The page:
Credit Cards and Debt Interview with KOA Radio Denver
Interviewer: How many of us are starting the new year in the hopes of crawling out from under some severe credit card debt? How do we do that though? CreditCards.com’s Matt Schulz joins us now with some tips. Good Morning Matt.
Matt Schulz: Good Morning.
Interviewer: You say for starters we need to ask for a lower interest rate. What kinds of rates are people actually paying?
Schulz: Well the average rate on a new credit card right now is about 15 percent and has been for a while but if you are somebody who has bad credit that number is probably closer to 20. The good news is that you have a better chance of success than you would imagine if you choose to make that phone call to your credit issuer and ask them for a lower rate.
Interviewer: You know that is true in really every industry. I think I called recently and got a lower rate on my cable bill too. So you can pretty much negotiate anything when you call and talk to somebody face to face essentially. Is it too extreme do you think to cut up your credit cards and just pay for everything with cash at least for a while?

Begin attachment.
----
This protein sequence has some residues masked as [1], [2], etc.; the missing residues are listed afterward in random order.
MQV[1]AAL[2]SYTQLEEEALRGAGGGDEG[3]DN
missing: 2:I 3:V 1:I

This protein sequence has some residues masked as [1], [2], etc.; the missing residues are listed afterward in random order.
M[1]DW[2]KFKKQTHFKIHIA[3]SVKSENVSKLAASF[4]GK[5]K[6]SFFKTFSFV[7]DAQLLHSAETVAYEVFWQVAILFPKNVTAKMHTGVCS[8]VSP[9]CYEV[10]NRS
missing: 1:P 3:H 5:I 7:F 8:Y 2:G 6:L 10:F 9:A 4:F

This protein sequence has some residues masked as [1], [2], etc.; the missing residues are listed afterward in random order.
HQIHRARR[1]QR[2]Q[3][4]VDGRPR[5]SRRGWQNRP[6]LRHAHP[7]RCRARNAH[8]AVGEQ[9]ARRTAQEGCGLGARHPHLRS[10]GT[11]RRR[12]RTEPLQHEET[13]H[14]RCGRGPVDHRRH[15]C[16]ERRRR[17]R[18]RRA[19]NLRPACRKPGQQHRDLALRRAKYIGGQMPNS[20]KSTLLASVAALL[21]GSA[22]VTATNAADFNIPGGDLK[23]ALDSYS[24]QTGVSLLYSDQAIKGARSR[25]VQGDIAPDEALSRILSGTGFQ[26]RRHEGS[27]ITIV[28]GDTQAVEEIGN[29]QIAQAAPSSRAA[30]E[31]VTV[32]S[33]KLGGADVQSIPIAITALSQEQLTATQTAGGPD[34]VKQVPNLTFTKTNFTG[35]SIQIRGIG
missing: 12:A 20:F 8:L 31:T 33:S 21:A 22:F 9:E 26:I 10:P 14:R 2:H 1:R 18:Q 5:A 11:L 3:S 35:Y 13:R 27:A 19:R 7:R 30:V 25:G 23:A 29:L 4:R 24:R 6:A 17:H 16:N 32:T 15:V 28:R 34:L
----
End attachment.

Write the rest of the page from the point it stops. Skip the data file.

Schulz: If you are in severe debt it might be a good idea. It really is kind of all about knowing yourself and how you got in trouble in the first place. And if you are somebody who is just going through a temporary short patch with medical debt or joblessness it is one thing but if you are somebody who just cannot make payments on time or who can’t resist the lure of extra credit you may have to take some extreme measures.
Interviewer: Okay. You say one of those measures may be applying for a balance transfer. How does that work?
Schulz: Well balance transfer is just basically taking what you owe on one card with a higher interest rate and moving it to a card with a lower interest rate. And a lot of time you can get 0 percent interest on that balance for anywhere up to we have seen as high as 21 months on the City Diamond Preferred Card. And the thing to watch though is that those kind of cards will often come with a balance transfer fee of as much as 3 percent. And that can be significant.
Interviewer: Yeah. And then we of course have got to determine why we got into debt in the first place so this does not happen again I guess. Matt we are going to run at that. Thanks for the few minutes.
Schulz: Thank you.
Interviewer: Creditcards.com Matt Schulz.